Revolt. She Said. Revolt Again is a feminist play and political satire by Alice Birch which analyses the role of women in society, and the ways in which we can revolutionise such roles. This production struck me as being shockingly relevant to today’s society, particularly with the current political situation in the US, and Trump alienating women all over the world.
Each scene of the play tells a different story and is based upon a various title, such as ‘Revolutionise the World (Do Not Marry)’ and ‘Revolutionise the Body’. The opening of the play is playful and humorous, yet also striking. It begins with the unnamed male character, played by Harry Pavlou, attempting to seduce his female partner, played by Chloe Richardson.
She makes various attempts to correct him, insisting that he will “make love with” her rather than “to” her, highlighting the language differences between men and women with regards to sex. As the play progresses, its instructions to women become more and more extreme, commanding them never to marry or even associate themselves with men, showing the play’s darkly ironic nature.
“The play explored the struggles of women at home”
The quality of the acting was astounding, with all four actors, Daniella Finch, Lois Baglin, Chloe Richardson and Harry Pavlou, doing a superb job. There were seamless transitions between different roles as the play explored the struggles of women at home, in the workplace, and in both romantic and familial relationships.
The use of audience interaction added a whole new dimension to the play. With the audience seated in close proximity surrounding the stage and regular direct address throughout, the audience were made to feel personally involved in the events.
“The lighting was kept fairly simple throughout”
Alongside this, the staging was highly effective. The minimalist approach really helped to enhance the overall understanding of the performance. The use of simplistic costumes with each character dressed in all black and barefoot, very few props, and a bare, entirely white stage, allowed the audience to focus entirely on the message of the play without any distractions.
The lighting was kept fairly simple throughout, but brief changes in lighting helped to guide the audience through alternating scenes. The bright, white light throughout the performance acted as a stark spotlight on society.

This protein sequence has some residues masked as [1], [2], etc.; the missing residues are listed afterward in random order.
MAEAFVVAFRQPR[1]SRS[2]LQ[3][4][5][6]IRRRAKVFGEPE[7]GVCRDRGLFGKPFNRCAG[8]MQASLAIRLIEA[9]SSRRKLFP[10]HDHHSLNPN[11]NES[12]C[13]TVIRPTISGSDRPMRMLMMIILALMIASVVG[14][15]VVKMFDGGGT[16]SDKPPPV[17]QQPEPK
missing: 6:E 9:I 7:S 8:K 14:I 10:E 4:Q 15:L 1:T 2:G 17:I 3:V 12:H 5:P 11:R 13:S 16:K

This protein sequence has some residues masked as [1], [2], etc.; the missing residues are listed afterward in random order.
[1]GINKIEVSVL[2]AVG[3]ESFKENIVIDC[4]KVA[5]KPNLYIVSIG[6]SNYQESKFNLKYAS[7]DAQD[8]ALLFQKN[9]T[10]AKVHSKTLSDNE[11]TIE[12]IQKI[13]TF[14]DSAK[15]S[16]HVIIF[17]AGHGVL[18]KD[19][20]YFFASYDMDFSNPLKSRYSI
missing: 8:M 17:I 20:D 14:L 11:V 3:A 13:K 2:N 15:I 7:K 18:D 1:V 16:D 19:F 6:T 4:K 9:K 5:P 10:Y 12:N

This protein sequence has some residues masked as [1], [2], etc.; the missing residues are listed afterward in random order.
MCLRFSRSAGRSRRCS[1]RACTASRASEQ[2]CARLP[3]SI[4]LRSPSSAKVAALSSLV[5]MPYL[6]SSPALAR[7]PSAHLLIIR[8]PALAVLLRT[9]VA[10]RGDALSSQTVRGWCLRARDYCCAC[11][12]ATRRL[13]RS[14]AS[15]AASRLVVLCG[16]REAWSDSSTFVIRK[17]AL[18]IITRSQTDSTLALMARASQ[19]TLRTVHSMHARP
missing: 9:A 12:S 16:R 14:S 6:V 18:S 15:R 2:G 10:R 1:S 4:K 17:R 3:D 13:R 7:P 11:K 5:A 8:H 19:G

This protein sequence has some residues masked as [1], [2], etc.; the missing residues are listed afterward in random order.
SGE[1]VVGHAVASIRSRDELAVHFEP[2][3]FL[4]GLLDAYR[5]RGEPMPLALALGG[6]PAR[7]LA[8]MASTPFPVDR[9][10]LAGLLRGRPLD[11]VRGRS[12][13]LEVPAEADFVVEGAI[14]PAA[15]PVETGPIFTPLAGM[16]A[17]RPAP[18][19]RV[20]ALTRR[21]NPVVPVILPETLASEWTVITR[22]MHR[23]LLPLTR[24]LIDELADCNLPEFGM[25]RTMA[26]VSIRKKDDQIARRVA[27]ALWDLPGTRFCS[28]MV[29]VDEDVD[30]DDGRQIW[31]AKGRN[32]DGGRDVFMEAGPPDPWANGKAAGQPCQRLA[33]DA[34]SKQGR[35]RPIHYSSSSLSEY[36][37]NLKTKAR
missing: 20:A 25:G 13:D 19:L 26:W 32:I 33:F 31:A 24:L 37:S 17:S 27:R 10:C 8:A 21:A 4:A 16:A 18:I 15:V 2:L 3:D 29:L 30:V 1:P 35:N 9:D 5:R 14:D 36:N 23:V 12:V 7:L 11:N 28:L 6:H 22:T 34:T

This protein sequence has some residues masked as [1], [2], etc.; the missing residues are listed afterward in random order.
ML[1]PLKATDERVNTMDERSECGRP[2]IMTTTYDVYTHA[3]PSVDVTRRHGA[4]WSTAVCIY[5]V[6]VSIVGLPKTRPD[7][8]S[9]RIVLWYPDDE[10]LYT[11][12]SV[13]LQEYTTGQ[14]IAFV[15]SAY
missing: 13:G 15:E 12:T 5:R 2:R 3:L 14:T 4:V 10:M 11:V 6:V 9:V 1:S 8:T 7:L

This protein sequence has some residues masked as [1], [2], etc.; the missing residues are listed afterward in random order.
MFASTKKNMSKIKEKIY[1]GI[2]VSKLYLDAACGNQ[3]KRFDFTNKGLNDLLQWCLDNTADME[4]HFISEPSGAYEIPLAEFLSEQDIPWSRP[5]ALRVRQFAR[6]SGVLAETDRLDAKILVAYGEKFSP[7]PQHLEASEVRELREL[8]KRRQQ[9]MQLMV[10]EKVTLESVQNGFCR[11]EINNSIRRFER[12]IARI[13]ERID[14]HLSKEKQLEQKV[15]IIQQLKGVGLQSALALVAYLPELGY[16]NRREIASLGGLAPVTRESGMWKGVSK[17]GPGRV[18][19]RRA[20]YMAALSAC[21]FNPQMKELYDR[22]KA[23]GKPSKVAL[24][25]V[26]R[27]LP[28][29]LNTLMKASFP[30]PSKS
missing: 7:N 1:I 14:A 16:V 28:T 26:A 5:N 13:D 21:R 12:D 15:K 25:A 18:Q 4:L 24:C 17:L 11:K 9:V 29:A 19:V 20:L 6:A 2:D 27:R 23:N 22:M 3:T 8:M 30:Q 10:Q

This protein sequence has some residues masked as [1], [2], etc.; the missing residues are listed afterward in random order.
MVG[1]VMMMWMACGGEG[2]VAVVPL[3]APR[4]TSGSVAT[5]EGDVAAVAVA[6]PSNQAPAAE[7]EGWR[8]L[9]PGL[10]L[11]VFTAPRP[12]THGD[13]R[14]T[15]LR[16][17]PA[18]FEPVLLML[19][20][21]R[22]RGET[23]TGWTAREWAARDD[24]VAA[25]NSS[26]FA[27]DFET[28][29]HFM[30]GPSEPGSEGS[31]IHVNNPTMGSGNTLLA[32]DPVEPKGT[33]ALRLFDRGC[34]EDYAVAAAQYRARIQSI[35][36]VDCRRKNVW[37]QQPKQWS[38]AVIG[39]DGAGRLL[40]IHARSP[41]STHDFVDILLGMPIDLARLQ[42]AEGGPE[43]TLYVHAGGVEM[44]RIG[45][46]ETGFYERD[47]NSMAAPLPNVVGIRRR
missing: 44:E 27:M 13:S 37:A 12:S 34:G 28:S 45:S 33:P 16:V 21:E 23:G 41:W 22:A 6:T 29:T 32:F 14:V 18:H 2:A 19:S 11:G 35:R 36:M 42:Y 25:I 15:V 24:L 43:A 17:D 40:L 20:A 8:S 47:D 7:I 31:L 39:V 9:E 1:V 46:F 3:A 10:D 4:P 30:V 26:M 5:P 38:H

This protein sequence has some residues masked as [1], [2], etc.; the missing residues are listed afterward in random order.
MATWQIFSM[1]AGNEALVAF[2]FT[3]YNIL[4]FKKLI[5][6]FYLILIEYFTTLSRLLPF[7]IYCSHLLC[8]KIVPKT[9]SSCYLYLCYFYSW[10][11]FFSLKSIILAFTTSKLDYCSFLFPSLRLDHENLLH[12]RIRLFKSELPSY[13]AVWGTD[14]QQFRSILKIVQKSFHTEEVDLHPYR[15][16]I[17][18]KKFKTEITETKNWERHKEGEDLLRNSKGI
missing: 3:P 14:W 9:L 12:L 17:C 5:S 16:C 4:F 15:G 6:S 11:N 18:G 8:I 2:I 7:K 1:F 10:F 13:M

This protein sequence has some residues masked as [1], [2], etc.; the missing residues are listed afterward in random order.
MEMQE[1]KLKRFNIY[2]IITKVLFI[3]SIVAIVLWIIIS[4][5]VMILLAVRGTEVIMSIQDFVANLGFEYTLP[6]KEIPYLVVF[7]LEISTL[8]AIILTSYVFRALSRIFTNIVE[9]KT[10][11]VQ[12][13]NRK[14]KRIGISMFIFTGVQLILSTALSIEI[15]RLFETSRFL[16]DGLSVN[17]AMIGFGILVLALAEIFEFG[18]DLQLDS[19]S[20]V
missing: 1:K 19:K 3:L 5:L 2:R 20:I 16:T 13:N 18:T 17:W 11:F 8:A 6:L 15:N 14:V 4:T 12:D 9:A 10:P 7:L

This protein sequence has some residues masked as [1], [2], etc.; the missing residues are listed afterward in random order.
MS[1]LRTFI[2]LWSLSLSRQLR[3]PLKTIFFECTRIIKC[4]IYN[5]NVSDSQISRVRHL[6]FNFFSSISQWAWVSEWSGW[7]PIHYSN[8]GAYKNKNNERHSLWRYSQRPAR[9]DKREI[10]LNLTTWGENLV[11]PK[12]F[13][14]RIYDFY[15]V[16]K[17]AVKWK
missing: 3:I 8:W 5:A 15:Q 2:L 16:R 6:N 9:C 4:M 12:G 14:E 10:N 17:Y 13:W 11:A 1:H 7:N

“The play is mainly focused on language”
The play was heavily dialogue-orientated, which mirrors the fact that the play is mainly focused on language itself: how women use language, how we use language to describe women, and how we can change such restrictions. The script itself was very interesting, Birch refrains from assigning specific lines to particular characters, only using dashes to show a new speaker.
Furthermore, this gave the director, Felicity Chilver, and producer, Joanne Blunt, complete freedom to choose which characters deliver which lines. This makes every production of the play unique and a one-off, allowing the director to shape and mould the script in their own way, which is a refreshing technique.
“I found the few scenes towards the end of the play slightly confusing”
I have few criticisms of the performance as a whole, but personally I found the few scenes towards the end of the play slightly confusing and hard to follow with the short snippets of action and voices constantly talking over one other. However, I understand that this section of the play is supposed to be overwhelming, disorientating and perhaps uncomfortable for the audience due to the nature of the topics addressed, such as pornography, thigh gaps and police harassment.
“An experience that I would gladly repeat”
This play is entirely different to anything that I have ever watched before, but an experience that I would gladly repeat. The feminist theme has been tackled brilliantly, with a sinister and sharp ending to reflect the revolutionary nature of the play. The NNT have done a fantastic job at portraying the message of the play strongly and clearly, highlighting the significance of the treatment of women in society. Revolt. She Said. Revolt Again is a play that makes the audience stop and think, questioning how a modern world can still be riddled with gender inequality.
8/10 – Excellent, highly enjoyable
Image courtesy of the Nottingham New Theatre
‘Revolt. She Said. Revolt Again’ is running at the Nottingham New Theatre until Saturday 4th March. For more information and where to find tickets see here